In the world of programming languages, sometimes you don't need the overhead and performance of Java, C#, C++, and other power tools. Sometimes a scripting language, or Swiss army knife, will do.
Of Perl, Python, and Ruby, only one was built from the ground up to combine scripting with object-oriented programming. If you don't know one of them, let's start with Ruby. (If you know Perl or Python, don't worry; that will make Ruby even easier to learn.)
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In this article, we'll cover how to install and run a Ruby project, as well as the fundamentals of Ruby syntax and style. You'll leave knowing how to run programs to do simple file I/O or Web access and it will take about the length of a lunch break.
Getting started with Ruby right now
You can download an open-source Ruby interpreter on ruby-lang.org. After getting the installer, let's create a program called hello.rb in a text editor. Here's the code:
print "What is your name? "
name = gets
name = name.chomp() #removes the CRLF from name
if name == "cheesy"
puts "You don't need this tutorial!"
puts "Hello " + name
The code looks a bit like BASIC and, to an extent, it might be. There are no parenthesis unless you want them, no semi-colons at the end of the line and, though curly braces can enclose a block, we generally use do/end.
A bit about Ruby style
We could keep going, showing syntax of Ruby semantics of Ruby when to do a for loop, for example, and how to add two numbers together. If you're like me, you'll end up writing a program that happens to be Ruby but looks very much like your programming language of choice. While we don't have time here to explore Ruby style in much depth, let me suggest one common approach to Ruby scripting.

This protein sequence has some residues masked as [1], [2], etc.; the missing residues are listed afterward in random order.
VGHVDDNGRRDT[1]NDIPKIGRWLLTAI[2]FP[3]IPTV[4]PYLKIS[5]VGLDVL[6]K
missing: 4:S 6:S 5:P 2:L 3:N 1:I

Instead of solving the programming problem in the main routine, write an object. The main routine creates the object, passes input parameters into it, and perhaps prints something out. Once you've developed that habit, it's easy enough to put the objects in a code library and learn how to unit test that library.
For now, let's look at variables and control flow.
Variables: Strings, integers, floats, and arrays
Ruby is a strongly typed language, with integers, Boolean, decimal numbers and strings as basic data types. Data type is assigned implicitly; in the code below, "name" is a string, "val" a number, and "inte" an integer:
name = gets
val = 5.5
inte = 5
If you type "5" when "name" is requested, then try to add "inte" and "name," you'll get a conversion error. Although "name" is a string, it's also an object, and has a ".to_i()" function that returns an integer. Putting the code together looks like this:
added = name.to_i() + inte
Ruby uses other functions as well; "to_s()" converts to string, for example, and "to_f()" to float.
Meanwhile, there are a lot of ways to create and access an array in Ruby. For now, here are three:
array1 = array.new(10) #Creates a size-ten empty array
array2 = array[1, 2, 3, 4,5] #Array of 5 elements that increment